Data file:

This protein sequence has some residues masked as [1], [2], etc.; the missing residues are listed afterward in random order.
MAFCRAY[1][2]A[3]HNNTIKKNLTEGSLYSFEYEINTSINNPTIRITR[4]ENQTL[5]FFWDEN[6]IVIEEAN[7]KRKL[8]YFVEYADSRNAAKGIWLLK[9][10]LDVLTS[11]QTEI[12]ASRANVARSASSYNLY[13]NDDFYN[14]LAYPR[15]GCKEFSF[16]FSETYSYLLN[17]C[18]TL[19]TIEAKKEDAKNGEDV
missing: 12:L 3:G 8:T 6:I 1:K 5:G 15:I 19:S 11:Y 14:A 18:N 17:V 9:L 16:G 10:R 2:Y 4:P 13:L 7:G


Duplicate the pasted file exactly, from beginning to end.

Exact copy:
This protein sequence has some residues masked as [1], [2], etc.; the missing residues are listed afterward in random order.
MAFCRAY[1][2]A[3]HNNTIKKNLTEGSLYSFEYEINTSINNPTIRITR[4]ENQTL[5]FFWDEN[6]IVIEEAN[7]KRKL[8]YFVEYADSRNAAKGIWLLK[9][10]LDVLTS[11]QTEI[12]ASRANVARSASSYNLY[13]NDDFYN[14]LAYPR[15]GCKEFSF[16]FSETYSYLLN[17]C[18]TL[19]TIEAKKEDAKNGEDV
missing: 12:L 3:G 8:T 6:I 1:K 5:G 15:I 19:S 11:Y 14:A 18:N 17:V 9:L 16:G 10:R 2:Y 4:P 13:L 7:G